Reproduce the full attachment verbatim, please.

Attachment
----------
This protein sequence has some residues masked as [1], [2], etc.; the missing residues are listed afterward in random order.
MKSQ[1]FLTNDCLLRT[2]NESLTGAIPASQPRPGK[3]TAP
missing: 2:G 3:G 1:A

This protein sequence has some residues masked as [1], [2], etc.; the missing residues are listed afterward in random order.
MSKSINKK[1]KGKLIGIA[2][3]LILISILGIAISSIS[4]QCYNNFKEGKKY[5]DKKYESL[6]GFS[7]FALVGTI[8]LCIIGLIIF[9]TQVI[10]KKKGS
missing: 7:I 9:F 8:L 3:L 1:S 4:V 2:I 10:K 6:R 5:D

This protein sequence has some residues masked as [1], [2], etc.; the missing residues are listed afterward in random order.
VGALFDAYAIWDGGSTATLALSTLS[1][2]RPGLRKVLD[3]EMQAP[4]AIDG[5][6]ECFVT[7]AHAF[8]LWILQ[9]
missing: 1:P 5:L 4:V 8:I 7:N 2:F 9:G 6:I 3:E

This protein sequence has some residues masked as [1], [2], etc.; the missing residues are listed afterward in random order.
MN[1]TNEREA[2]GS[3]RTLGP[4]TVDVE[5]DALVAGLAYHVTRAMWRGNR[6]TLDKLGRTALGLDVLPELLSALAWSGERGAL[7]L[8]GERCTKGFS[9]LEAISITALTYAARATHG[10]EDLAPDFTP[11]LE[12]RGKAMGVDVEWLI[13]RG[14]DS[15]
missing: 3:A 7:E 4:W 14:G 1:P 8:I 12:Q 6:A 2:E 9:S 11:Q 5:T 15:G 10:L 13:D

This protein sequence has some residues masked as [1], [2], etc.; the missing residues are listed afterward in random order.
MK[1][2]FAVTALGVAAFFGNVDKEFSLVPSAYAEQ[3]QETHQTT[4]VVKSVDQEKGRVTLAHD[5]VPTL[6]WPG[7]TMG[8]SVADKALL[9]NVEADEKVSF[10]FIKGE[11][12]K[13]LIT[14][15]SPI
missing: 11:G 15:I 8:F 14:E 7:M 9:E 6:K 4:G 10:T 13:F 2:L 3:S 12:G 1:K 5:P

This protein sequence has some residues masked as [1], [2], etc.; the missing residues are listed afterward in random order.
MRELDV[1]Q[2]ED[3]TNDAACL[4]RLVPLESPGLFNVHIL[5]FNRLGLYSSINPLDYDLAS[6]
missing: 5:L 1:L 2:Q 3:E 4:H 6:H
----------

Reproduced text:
This protein sequence has some residues masked as [1], [2], etc.; the missing residues are listed afterward in random order.
MKSQ[1]FLTNDCLLRT[2]NESLTGAIPASQPRPGK[3]TAP
missing: 2:G 3:G 1:A

This protein sequence has some residues masked as [1], [2], etc.; the missing residues are listed afterward in random order.
MSKSINKK[1]KGKLIGIA[2][3]LILISILGIAISSIS[4]QCYNNFKEGKKY[5]DKKYESL[6]GFS[7]FALVGTI[8]LCIIGLIIF[9]TQVI[10]KKKGS
missing: 7:I 9:F 8:L 3:L 1:S 4:V 2:I 10:K 6:R 5:D

This protein sequence has some residues masked as [1], [2], etc.; the missing residues are listed afterward in random order.
VGALFDAYAIWDGGSTATLALSTLS[1][2]RPGLRKVLD[3]EMQAP[4]AIDG[5][6]ECFVT[7]AHAF[8]LWILQ[9]
missing: 1:P 5:L 4:V 8:I 7:N 2:F 9:G 6:I 3:E

This protein sequence has some residues masked as [1], [2], etc.; the missing residues are listed afterward in random order.
MN[1]TNEREA[2]GS[3]RTLGP[4]TVDVE[5]DALVAGLAYHVTRAMWRGNR[6]TLDKLGRTALGLDVLPELLSALAWSGERGAL[7]L[8]GERCTKGFS[9]LEAISITALTYAARATHG[10]EDLAPDFTP[11]LE[12]RGKAMGVDVEWLI[13]RG[14]DS[15]
missing: 3:A 7:E 4:W 14:G 1:P 8:I 12:Q 6:A 2:E 9:S 11:Q 5:T 15:G 10:L 13:D

This protein sequence has some residues masked as [1], [2], etc.; the missing residues are listed afterward in random order.
MK[1][2]FAVTALGVAAFFGNVDKEFSLVPSAYAEQ[3]QETHQTT[4]VVKSVDQEKGRVTLAHD[5]VPTL[6]WPG[7]TMG[8]SVADKALL[9]NVEADEKVSF[10]FIKGE[11][12]K[13]LIT[14][15]SPI
missing: 11:G 15:I 8:F 14:E 7:M 9:E 6:K 4:G 10:T 13:F 2:L 3:S 12:G 1:K 5:P

This protein sequence has some residues masked as [1], [2], etc.; the missing residues are listed afterward in random order.
MRELDV[1]Q[2]ED[3]TNDAACL[4]RLVPLESPGLFNVHIL[5]FNRLGLYSSINPLDYDLAS[6]
missing: 5:L 1:L 2:Q 3:E 4:H 6:H